* Health care: Voters by 58-34 percent pick the Democratic Party over the Republicans as more likely to protect health care for people with pre-existing conditions, another central focus of the 2018 campaign. Further, given a choice of four issues, 41 percent pick health care as the top issue facing the country, compared with 21 percent for the economy, 23 percent immigration and 11 percent gun policy. (We’ll look at vote preferences in each group as the night proceeds.)
* Kavanaugh: Any impact of the controversial confirmation of Brett Kavanaugh to the Supreme Court may come down to state-to-state races. Nationally, the country divides – 43 percent support his confirmation, 48 percent oppose it in preliminary exit poll results.
* Tax and trade: Two of the president’s signature economic policies get a mixed reception. Fewer than a third of voters, 28 percent, say they’ve been helped by the Trump tax law (45 percent no impact, 23 percent hurt by it.) And just 25 percent say Trump’s trade policies have helped their local economy. 31 percent say they’ve hurt, 36 percent no effect.
* Women: As noted, women account for 52 percent of voters in preliminary results, matching their previous midterm high from 2010. And there’s a tremendous gender gap in views of president Trump’s work in office: While men voting today divide 50-49 percent on Trump, approve-disapprove, that goes to 39-60 percent among women voters. And while 57 percent of men approve of Kavanaugh’s confirmation, just 43 percent of women agree.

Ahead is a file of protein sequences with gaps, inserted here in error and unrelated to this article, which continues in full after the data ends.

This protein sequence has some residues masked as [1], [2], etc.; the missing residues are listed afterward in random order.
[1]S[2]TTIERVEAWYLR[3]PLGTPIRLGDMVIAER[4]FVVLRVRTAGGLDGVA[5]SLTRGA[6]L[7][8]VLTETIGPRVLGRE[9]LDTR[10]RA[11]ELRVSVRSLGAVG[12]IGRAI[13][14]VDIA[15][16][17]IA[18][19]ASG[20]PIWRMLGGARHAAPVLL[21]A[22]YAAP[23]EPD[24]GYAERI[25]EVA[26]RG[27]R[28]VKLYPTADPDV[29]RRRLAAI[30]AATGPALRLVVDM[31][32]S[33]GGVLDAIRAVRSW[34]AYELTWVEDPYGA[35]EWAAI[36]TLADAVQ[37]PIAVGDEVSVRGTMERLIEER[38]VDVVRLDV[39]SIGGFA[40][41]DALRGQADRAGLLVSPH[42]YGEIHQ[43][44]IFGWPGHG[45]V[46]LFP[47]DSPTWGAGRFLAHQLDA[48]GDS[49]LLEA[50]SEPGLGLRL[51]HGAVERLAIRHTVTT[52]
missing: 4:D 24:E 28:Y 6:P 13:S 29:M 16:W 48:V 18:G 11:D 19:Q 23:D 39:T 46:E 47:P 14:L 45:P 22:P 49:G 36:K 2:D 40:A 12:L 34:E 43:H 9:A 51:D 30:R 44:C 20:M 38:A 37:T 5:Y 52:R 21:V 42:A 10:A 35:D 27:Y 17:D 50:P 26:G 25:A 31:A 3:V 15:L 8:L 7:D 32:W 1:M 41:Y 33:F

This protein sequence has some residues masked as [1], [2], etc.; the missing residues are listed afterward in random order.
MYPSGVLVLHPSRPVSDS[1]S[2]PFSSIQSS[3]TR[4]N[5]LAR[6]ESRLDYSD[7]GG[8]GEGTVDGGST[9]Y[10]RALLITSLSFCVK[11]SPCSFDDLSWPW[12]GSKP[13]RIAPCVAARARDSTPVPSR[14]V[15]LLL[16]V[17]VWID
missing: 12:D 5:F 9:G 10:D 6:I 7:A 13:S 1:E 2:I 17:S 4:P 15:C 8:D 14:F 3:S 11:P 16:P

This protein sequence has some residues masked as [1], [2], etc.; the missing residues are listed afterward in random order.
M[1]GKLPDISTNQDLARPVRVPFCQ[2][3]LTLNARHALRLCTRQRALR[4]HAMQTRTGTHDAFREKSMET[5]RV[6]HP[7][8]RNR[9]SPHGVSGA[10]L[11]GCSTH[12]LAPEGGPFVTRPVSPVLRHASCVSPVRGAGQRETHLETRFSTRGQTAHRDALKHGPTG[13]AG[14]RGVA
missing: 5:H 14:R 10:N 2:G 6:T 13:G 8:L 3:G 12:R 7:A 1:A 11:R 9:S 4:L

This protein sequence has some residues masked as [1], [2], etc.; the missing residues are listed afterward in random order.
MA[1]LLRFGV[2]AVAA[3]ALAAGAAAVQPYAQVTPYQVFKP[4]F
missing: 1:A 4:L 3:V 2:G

* Sharp gender differences extend elsewhere. Voters by 78-20 percent call it important to elect more women to public office; 53 percent of women call it “very” important, vs. do 37 percent of men. That may play out in the unusual number of races including female candidates this year.
And 84 percent of voters today call sexual harassment a serious problem in the United States, including 47 percent who call it very serious. 52 percent of women vs. 40 percent of men call sexual harassment a very serious problem. In an even bigger gap, 64 percent of Democrats call it very serious, vs. 40 percent of independents and 29 percent of Republicans.